The Perfect Dessert

Do you ever need an impressive dessert that works for almost every occasion?

Try this flourless chocolate cake.

I mean it! 

It’s sophisticated enough for even the most particular palates***, but kids also chow it down like there’s no tomorrow. 

(It’s also gluten-free, but make no mistake; this is dessert and it is NOT healthy).

Now, everyone knows that I can’t cook a darn thing. Really.

But this cake brings it home, every time. The only potential stumbling blocks are needing a springform pan (even I can handle that) and deciding what type of chocolate to use (more below).

Seriously, follow the directions, and you are golden.


  • 1 cup (2 sticks) butter, plus more for the pan
  • 1/4 cup unsweetened cocoa powder, plus a sprinkling for the pan
  • 1/4 cup whipping cream
  • 8 ounces semi-sweet chocolate (I have used part of a giant Trader Joe’s bar and two semi-sweet Ghirardelli bars; both with good results)
  • 5 eggs
  • 1 cup sugar

What to do:

  1. Heat oven to 350° F.
  2. Butter a 9-inch springform pan and dust with cocoa powder. (Use the paper from the two sticks of butter to do the buttering. Dump a little cocoa in your pan, roll it around, dump excess in sink).
  3. Break up the chocolate into pieces. Sampling is ok. Why wouldn’t you know what you’re getting into?
  4. In a medium pan, heat the butter with ¼ cup whipping cream over medium-low heat until the butter is melted.
  5. Add the broken chocolate and stir until melted and smooth; remove from heat.
  6. In a different  bowl, whisk together the eggs, sugar, and cocoa.
  7. Whisk in the hot chocolate mixture from the pan.
  8. Transfer everything to the springform pan and bake until puffed and set, 35 to 40 minutes. (Abide by this! I use 35 mins). It will fall after you take it out of the oven, but that’s ok.

How to serve:

  • Dust with powdered sugar
  • With creme fraiche and berries (optional: mint leaves)
  • With whipped cream (whip the extra you bought for the paltry 1/4 cup above; season with a toss of sugar and a soupçon of vanilla)
  • With ice cream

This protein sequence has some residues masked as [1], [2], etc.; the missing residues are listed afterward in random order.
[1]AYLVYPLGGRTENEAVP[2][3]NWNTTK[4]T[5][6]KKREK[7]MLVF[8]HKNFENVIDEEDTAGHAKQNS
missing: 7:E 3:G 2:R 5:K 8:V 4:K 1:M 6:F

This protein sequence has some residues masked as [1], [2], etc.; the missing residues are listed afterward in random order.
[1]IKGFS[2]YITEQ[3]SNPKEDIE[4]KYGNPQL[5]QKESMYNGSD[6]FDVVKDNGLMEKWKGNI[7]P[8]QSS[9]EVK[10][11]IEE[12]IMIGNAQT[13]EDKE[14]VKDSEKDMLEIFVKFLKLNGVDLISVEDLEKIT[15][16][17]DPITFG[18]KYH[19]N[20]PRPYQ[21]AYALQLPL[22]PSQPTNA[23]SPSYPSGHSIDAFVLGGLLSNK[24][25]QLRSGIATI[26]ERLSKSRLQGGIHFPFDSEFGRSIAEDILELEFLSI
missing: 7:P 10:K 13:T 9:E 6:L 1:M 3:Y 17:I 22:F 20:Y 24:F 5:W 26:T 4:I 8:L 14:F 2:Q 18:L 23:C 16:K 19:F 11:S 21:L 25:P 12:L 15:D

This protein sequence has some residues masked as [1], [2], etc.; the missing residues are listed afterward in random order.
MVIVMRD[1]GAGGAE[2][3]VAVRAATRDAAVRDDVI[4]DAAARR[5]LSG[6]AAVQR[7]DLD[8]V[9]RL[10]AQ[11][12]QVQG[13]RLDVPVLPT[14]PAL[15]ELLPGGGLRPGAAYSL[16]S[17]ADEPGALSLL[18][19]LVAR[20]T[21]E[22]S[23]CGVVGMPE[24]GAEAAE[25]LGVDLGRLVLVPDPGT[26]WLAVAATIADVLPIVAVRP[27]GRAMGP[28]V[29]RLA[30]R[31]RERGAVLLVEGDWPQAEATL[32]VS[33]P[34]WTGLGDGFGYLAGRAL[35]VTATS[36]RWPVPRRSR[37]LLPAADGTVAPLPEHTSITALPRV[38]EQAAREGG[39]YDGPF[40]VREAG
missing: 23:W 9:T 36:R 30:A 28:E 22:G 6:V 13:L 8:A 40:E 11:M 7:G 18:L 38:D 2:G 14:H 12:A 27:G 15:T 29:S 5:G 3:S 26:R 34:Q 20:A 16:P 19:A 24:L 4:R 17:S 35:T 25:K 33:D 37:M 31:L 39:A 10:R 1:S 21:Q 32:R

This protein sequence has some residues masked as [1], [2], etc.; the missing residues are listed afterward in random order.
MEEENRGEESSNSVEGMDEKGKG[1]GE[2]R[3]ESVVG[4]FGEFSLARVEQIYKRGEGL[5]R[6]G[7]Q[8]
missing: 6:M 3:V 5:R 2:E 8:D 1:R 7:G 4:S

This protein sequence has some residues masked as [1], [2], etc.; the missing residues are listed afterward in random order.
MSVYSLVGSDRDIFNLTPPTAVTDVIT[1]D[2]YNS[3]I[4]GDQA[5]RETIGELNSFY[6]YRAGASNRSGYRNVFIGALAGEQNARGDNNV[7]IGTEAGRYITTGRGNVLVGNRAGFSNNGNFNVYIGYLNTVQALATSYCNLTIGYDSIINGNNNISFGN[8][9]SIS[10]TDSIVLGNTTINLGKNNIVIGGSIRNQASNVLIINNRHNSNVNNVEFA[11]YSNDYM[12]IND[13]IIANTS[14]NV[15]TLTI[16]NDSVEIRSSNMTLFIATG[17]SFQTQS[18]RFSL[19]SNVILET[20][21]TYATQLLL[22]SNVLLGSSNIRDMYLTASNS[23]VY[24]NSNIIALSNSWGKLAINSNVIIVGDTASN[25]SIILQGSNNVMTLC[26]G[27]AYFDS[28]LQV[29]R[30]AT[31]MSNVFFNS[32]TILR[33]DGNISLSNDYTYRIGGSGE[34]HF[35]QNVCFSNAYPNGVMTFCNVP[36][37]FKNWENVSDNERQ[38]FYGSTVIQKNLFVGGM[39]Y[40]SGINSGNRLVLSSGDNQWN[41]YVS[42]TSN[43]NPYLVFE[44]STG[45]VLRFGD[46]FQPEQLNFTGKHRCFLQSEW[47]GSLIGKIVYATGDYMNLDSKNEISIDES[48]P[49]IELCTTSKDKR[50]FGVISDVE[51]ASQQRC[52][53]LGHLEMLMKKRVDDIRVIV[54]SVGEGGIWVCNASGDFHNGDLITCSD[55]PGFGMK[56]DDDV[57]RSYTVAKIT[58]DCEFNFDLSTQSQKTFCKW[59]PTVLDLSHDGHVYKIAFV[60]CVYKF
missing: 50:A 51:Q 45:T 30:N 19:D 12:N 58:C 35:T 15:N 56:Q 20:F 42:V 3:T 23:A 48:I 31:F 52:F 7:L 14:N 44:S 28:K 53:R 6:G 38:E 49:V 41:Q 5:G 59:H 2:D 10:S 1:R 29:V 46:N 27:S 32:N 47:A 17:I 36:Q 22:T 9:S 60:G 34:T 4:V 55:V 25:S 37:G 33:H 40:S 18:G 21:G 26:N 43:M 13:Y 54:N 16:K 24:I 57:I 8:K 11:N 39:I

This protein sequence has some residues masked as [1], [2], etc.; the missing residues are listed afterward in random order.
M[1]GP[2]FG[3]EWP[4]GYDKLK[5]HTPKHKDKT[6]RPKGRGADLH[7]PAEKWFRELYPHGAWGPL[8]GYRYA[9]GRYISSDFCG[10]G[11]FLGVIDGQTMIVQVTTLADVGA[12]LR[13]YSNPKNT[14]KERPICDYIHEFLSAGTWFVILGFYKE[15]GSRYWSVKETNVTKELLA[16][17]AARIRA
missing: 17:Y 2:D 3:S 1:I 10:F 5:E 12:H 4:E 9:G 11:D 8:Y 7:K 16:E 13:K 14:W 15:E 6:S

• Sprinkled with coarse salt (and caramel if you’re going all out)
  • As it is. This cake is really good.

*** The most recent debut of this dessert was to a group of people that I can best describe as extraordinarily nice but used to the best. I was so nervous to cook for them! But this cake was a hit. My kids also begged for the extras!

March Makeover

If you’re looking for a spring cleaning for your diet and well-being, Purely Elizabeth’s got it covered!

(FYI, this is my favorite little gluten-free grains company, and I feel like I unearthed a great secret when I discovered their products last year. Plus I love the company’s philosophy about well, everything. They are so inspirational to me).

Back to the March makeover: each week has several wellness goals. There is also advice about cleaning out your pantry plus healthy recipes that sound really great. The quinoa and kale salad with avocado – one of my favorite things in the universe – is something I’m going to try this weekend.

Check out week one here.

Avocado Hummus

My recent long travel spell (10 days!) brought me home with a suitcase of dirty laundry and a desire to cook my own healthy food.

Yes. You read that correctly. I am contemplating a domestic chore.

This recipe (generously given to me by my work friend, D, who can make a lot of really good things to eat) is something I occasionally make when I am forced to bring something to a potluck and can’t fake my way out of it by bringing something to drink instead.

And since this is me we’re talking about, it’s incredibly easy. 

Avocado Hummus


  • 1 (16 oz) can of garbanzo beans, drained (reserve liquid)
  • 1 medium avocado
  • 1/4 cup olive oil OR use the liquid from can of garbanzo beans
  • Juice of half a lemon (to taste)
  • 1/2 teaspoon salt
  • 1/2 teaspoon cayenne pepper (again, to taste)
  • Optional add-ins:
  • 1 1/2 tablespoons tahini
  • 2 cloves crushed garlic

Directions: Mix it all together in your food processor or blender. I like it a bit chunky, but blend to your preferred smoothness. Eat with jicama and carrot sticks, pita chips, etc. This also tastes great on a veggie sandwich.

Supreme Fruit

Have you ever had perfectly sliced citrus fruits at a restaurant? 

The way they are transformed from mangled, crushed sections (a.k.a. my usual preparation) to gorgeous perfection is with a technique known as supreming.

Here’s the desired result:


Here’s how to do it yourself:

Full disclosure: I’ve met myself, and I will never do this. But a girl can dream!